When mentoring start-ups, we are sometimes asked to help people who just want to sell one product. But selling a product and building a business are not the same thing. You need to ask yourself “am I interested only in selling a single product or do I want to build a business with longevity?”

If your target customers are consumers, you need to take into account that most direct to consumer marketing programs take at least six months to build interest from scratch. So if you have one product you want to sell, then one option is to set up an eBay store. Another option is to find existing high-traffic online sites that target the same customers as you and offer them commission on sale in exchange for promoting to their existing members.

If your plan is to build a business, starting with one product, then your next steps could include online marketing, alliances and markets:

  1. Think about what you really want to help people do – what’s your promise to people who buy from you? What can you offer your customers next? Then make a list of all the content around your business promise and proposed product list that your potential customers would find useful. This will inform your content plan and the key words you use on your website, particularly in blogs.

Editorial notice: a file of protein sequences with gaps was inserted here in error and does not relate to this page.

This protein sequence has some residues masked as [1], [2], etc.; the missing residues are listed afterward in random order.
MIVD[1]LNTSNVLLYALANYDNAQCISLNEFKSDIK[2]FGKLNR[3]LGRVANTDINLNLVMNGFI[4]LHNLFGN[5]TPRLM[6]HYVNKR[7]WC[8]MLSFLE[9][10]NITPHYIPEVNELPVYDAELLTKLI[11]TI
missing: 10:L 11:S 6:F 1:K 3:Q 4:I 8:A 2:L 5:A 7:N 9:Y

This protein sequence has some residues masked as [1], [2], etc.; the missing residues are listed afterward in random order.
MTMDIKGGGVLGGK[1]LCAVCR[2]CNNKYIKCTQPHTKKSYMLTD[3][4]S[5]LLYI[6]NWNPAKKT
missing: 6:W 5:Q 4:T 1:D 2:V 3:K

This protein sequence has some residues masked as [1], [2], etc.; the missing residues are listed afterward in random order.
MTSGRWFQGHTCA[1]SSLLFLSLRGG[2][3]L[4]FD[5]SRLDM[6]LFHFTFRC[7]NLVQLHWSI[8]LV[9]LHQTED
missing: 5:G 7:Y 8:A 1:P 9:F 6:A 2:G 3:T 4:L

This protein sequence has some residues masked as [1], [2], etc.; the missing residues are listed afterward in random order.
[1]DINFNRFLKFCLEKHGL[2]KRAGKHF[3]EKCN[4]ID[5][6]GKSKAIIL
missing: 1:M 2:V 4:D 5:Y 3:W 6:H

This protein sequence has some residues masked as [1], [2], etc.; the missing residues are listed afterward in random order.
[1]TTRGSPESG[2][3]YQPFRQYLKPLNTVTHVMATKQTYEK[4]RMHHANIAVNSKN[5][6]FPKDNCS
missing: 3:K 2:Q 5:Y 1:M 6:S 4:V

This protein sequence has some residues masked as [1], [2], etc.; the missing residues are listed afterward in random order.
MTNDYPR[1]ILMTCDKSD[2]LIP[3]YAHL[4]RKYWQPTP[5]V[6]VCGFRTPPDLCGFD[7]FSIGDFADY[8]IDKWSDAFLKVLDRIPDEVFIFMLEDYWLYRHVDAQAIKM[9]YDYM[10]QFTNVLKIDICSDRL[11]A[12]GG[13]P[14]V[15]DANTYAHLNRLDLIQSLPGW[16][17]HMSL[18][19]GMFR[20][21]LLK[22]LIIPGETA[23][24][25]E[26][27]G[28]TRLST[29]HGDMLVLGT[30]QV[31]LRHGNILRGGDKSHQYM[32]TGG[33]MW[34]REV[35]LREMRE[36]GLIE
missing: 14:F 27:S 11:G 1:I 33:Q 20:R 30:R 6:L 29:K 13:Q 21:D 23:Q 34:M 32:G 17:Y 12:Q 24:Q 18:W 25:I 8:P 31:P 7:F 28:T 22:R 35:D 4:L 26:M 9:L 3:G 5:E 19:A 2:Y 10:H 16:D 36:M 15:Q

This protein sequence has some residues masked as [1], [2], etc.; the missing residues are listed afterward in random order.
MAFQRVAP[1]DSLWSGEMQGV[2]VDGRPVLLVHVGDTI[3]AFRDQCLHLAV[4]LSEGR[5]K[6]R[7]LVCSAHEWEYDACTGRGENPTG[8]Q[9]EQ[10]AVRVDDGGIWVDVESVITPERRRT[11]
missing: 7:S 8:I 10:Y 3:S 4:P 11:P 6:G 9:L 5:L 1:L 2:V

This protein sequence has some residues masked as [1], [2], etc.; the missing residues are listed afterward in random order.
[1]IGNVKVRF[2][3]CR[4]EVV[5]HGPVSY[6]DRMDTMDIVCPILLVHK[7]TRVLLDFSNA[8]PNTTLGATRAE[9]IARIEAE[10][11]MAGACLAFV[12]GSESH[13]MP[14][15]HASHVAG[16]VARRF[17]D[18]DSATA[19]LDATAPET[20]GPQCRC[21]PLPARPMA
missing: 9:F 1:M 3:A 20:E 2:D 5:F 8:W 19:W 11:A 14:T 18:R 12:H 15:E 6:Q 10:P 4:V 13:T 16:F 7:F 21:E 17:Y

2. Set up your online presence:
    1. a mobile responsive website with a sales portal, the ability to capture names and emails for your newsletter, and a blog page;
    2. a Facebook page and (ideally) Instagram, to reach as many people as possible and encourage them to visit your website.
  3. Start posting useful information so that people check out your website and opt into your newsletter list. You can have one day in the week when you promote your product(s) on social media via something about how they are helpful, but remember it’s not about you – it’s about your target customers.
  4. Who else might share your customers but don’t sell your products now? Talk to them about what you’re trying to establish to see if any might promote your product to their lists.
  5. Your starting product may also lend itself to selling at local markets. Many markets have restrictions on local content, so check the rules, as well as the demographic of the market, before you apply.

Once you’ve started, then you can also think about promotional media opportunities and other alliances. The important thing is momentum: get started, then keep going.

First published in Business Life, Vol 1 No 3, April 2016

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